I spotted one sort of mistake, and even then I saw his point. John Waite's 'Missing You' was mentioned in the chapter on American Rock; but John Waite is a Lancastrian (and as an adopted son of Lancaster and a pal of his brother Jo, I just wanted to give credit to the Bay City). But I guess if you're going to mention John Waite at all, American Rock is very much the place for him, given the absence of a chapter devoted to Lancaster's rock aristocracy.
With its excellent bibliography and index, this deserves to be the standard introduction to the subject for years to come.
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It is surely no coincidence that the title of this book comes from one of the most exuberant and joyful pop records ever made, because this is certainly written with boundless enthusiasm and a real love of music, which shines through. In five parts, the author takes you on the journey of popular music from 1952 until the early 1990's. The book begins with the first UK singles chart, the advent of the 45 and early rock 'n' roll. In the first part the author looks at the importance of skiffle, Larry Parnes and fledging British rock, Joe Meek, Phil Spector, the Brill Building and Elvis, among others.

Generally, each part of the book concentrates on a decade - the fifties, sixties, seventies, eighties and the start of the nineties. I have to admit that I found the first half of the book the most interesting, but that probably just reflects my musical tastes. However, whether you are a fan of the Beatles, Dylan, Motown, Glam Rock, Punk, Britpop or anything in between, they are all covered. Although the author obviously cannot give detailed biographies of every artist involved in popular music, he puts bands and styles of music in context and assesses their legacy as well as listing musical influences and who, in turn, each successive generation influenced. Also, despite the huge time period and amount of musical styles and bands covered, there is an abundance of interesting and funny stories, which bring each section to life. This is a book that you will be quoting from for some time if you read it and I cannot think of a better gift for a music lover. Considering the task that the author set himself, this is a magnificent achievement.
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Some may be put off by the sheer size of this book - but it's an easy read and not a word is wasted. The story of modern popular music is told from the 1920s on to the present day with plenty of Temptations, Abba, Nirvana and Josh Wink along the way. By necessity it does tend to skip over some periods, genres and key artists more quickly than others but the end result is a clear and entertaining overview of the progression of popular music over the past century.

The story is told in a series of digestible nuggets with chapters which are more than manageable. It crosses continually back and forth from one side of the Atlantic to the other, with continental Europe touched upon reasonably regularly as well.

The author is thankfully unafraid to express an opinion, usually subtly but occasionally not, which gives the story a human touch. It's clear throughout that this is written from the point of view of a genuine lover (and maker) of music rather than that of a detached snob with a holier-than-thou record collection.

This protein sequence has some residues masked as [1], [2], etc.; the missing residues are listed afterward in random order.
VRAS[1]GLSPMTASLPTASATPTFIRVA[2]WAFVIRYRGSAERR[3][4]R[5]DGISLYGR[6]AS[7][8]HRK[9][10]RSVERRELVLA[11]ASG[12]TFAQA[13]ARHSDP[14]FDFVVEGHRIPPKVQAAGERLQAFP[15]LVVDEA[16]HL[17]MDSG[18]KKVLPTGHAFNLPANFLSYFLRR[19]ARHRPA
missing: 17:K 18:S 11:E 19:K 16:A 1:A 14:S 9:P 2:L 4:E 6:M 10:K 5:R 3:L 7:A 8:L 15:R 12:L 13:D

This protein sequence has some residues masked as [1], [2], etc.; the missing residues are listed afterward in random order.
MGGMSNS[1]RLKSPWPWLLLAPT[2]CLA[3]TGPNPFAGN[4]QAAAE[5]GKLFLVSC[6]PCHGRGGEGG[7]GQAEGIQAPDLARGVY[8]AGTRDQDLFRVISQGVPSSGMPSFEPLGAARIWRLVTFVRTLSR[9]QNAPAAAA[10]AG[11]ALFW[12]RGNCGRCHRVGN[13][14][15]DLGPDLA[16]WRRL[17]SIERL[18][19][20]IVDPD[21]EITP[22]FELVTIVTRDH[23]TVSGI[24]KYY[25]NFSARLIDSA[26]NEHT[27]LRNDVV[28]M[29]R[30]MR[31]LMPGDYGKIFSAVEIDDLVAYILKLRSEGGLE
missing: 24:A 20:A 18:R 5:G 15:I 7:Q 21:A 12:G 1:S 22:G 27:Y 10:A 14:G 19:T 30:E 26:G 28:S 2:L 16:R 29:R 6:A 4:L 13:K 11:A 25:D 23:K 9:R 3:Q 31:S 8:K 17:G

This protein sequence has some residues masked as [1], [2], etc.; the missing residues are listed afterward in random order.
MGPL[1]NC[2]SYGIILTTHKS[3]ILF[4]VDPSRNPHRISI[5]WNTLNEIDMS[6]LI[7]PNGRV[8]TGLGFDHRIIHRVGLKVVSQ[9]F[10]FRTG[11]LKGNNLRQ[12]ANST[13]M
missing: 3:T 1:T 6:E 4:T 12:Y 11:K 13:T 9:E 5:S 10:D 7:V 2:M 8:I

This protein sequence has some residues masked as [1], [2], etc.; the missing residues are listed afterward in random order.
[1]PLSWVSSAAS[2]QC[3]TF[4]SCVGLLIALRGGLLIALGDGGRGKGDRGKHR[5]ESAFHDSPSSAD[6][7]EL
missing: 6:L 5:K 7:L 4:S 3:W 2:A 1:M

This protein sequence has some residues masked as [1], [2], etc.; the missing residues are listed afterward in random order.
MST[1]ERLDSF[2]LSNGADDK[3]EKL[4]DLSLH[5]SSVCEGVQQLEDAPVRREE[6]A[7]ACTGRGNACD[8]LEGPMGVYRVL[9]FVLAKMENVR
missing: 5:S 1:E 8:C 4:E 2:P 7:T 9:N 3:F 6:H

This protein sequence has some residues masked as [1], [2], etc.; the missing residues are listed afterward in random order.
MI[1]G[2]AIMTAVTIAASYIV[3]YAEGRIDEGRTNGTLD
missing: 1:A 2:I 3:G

As a child of the mid-90s, I was looking forward to reaching this part of the story and wasn't disappointed. It was also quite pleasing to see the likes of Pulp and Suede being given more attention than Oasis and Blur.

Where it does perhaps fall down slightly is in the post-90s chapters. American R&B is quite rightly covered in depth but the story finishes rather abruptly there, with an epilogue focussing on the new ways music tends to be digested since the advent of Napster and iTunes. Presumably the author feels that music produced over the last seven or eight years is still a bit too recent to be properly analysed and perhaps he's right - but nevertheless it does feel that the story finishes a bit prematurely.
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Yeah Yeah Yeah: The Story of Modern Pop' by Bob Stanley is the best book written about popular music, maybe even popular culture in general, that I have ever read. Stanley takes the reader on a compendious tour through the beginning of what he describes as the modern pop era in the early 1950s to what he considers as its demise in the late 90s with the beginning of our own digital era.

Unlike Peter Doggett's gigantic 'Electric Shock: From the Gramophone to the Iphone- 125 years of Pop music' - which tries to be all things to all people by including pre-WWII pop trends and a sampling of world music - Stanley is unapologetic in his focus upon the Anglo-American development of popular music from the 50s-90s, aside from a paragraph on Krautrock and single chapters devoted to Abba and the influence of Jamaican music respectively. I am of the opinion that Stanleys book compares favourably to Doggett's as a consequence.

Stanley is acute in his observations - Heavy Metal is: 'starter-pack rock. It works as both a gateway to other forms of modern pop, via volume, speed and power, and as a model of pure escapism –the roar of the fairground, the cheap thrills of the slasher movie, sex and horror..... It is also deeply conservative, with its own canon, its own heroes, a true metal code of conduct. Along with country, it’s quite likely it will outlast every other genre in this book.' Bob Dylan's back catalogue meanwhile is described as: 'a library, with narrow, twisting corridors and deep oak shelves drawing you in: start leafing through the pages and you may never want to stop.'

Often brilliantly catty in his portraits - Kim Wilde 'emerged in 1981 with a three-years-too-late budget-Blondie sound she’d bought from a petrol station in Hertfordshire.